Electric Machinery Committee Report

2016 Annual Report

Chair:  Kiruba HARAN
Vice-Chair: Kay CHEN
Secretary: John YAGIELSKI

Significant Accomplishments

The activity and accomplishments of the Electric Machinery Committee continued in 2016 at a high level with contributions in terms of industrial standards, panel sessions, paper submissions, liaisons, and engagement in new initiatives. The significant items are listed below, and the plans for 2017 are given in section 7.


Following 2015, where 4 standards were completed, there were no new standards completed in 2016.  However, there are active working groups for the following standards:

  • GSC WG3 [P1665]: Guide for the Rewind of Synchronous Generators, 50 Hz and 60 Hz, Rated 1 MVA and Above
  • GSC WG7 [P115]: Guide for Test Procedures for Synchronous Machines Part I–Acceptance and Performance Testing Part II–Test Procedures and Parameter Determination for Dynamic Analysis
  • GSC WG8: Harmonization of IEC and IEEE Concerning IEEE13
  • GSC WG10 [P1110]: Guide for Synchronous Generator Modeling Practices and Parameter Verification with Applications in Power System Stability Analyses
  • MSC WG9 [P1812]: Guide for Testing Permanent Magnet Machines
  • MSC WG10: IEEE 112 – Standard Test Procedure for Polyphase Induction Motors and Generators
  • MSC WG11: Condition Monitoring of Electric Motors
  • MSC WG12: Discussions/Revision of 1415
  • MC [P56]: IEEE Guide for Insulation Maintenance of Electric Machines Rated 35 kVA and Higher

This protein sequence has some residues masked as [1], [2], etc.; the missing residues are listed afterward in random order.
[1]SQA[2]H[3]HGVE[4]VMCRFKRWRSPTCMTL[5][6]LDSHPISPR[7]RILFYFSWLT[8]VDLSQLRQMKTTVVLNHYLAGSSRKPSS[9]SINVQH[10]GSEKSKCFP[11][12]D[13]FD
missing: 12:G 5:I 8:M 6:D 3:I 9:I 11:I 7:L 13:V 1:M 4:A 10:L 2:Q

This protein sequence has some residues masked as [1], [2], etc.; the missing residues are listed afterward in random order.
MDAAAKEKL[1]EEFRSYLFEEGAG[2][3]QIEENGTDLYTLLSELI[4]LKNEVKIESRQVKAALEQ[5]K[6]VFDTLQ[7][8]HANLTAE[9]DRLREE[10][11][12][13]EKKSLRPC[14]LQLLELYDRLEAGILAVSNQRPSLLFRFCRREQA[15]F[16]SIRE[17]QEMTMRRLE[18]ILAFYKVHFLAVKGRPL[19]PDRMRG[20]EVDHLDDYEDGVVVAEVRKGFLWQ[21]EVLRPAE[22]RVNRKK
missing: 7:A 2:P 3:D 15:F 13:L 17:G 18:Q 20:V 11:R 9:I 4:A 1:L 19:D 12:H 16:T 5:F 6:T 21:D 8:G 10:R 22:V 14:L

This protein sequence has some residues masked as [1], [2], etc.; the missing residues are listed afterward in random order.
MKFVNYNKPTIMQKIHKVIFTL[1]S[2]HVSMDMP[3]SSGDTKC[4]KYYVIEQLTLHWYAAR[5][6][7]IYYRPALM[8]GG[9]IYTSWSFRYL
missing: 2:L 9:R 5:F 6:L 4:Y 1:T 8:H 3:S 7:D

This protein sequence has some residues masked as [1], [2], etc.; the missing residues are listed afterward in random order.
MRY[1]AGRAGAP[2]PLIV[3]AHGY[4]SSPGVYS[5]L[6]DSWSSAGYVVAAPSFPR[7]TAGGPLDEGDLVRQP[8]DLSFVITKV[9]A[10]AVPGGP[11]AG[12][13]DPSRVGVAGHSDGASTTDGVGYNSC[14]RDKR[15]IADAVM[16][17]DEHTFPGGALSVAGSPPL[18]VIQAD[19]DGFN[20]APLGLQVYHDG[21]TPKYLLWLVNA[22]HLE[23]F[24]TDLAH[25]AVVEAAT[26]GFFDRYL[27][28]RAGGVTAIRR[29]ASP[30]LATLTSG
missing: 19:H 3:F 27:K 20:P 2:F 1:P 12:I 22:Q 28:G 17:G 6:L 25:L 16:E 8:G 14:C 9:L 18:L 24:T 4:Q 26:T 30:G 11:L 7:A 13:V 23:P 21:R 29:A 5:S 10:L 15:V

• MC WG1434: IEEE Guide to the Measurement of Partial Discharges in Rotating Machinery
  • MC WG1553 [P1553]: IEEE Test and Acceptance Criteria for Voltage-Endurance Testing of Form-Wound Coils and Bars used in Hydroelectric Generators and Large Pumped Storage Motors
  • MC WG1719: IEEE Guide for Evaluating Stator Cores of AC Electric Machines Rated 1 MVA and Higher
  • MC WG1812: Working Group IEEE 1812 Request


The following PARS were approved in 2016:

  • P433 (Revision): Recommended Practice for Insulation Testing of AC Electric Machinery with High Voltage Rating up to 30 kV at Very Low Frequency
  • P1665 (Revision): Guide for the Rewind of Synchronous Generators, 50 Hz and 60 Hz, Rated 1 MVA and Above
  • P1812 (Revision): Guide for Testing Permanent Magnet Machines
  • P11 (Revision): Standard for Rotating Electric Machinery for Rail and Road Vehicles
  • P115 (Revision): Guide for Test Procedures for Synchronous Machines Part I--Acceptance and Performance Testing Part II–Test Procedures and Parameter Determination for Dynamic Analysis
  • P110 (Revision): Guide for Synchronous Generator Modeling Practices and Parameter Verification with Applications in Power System Stability Analyses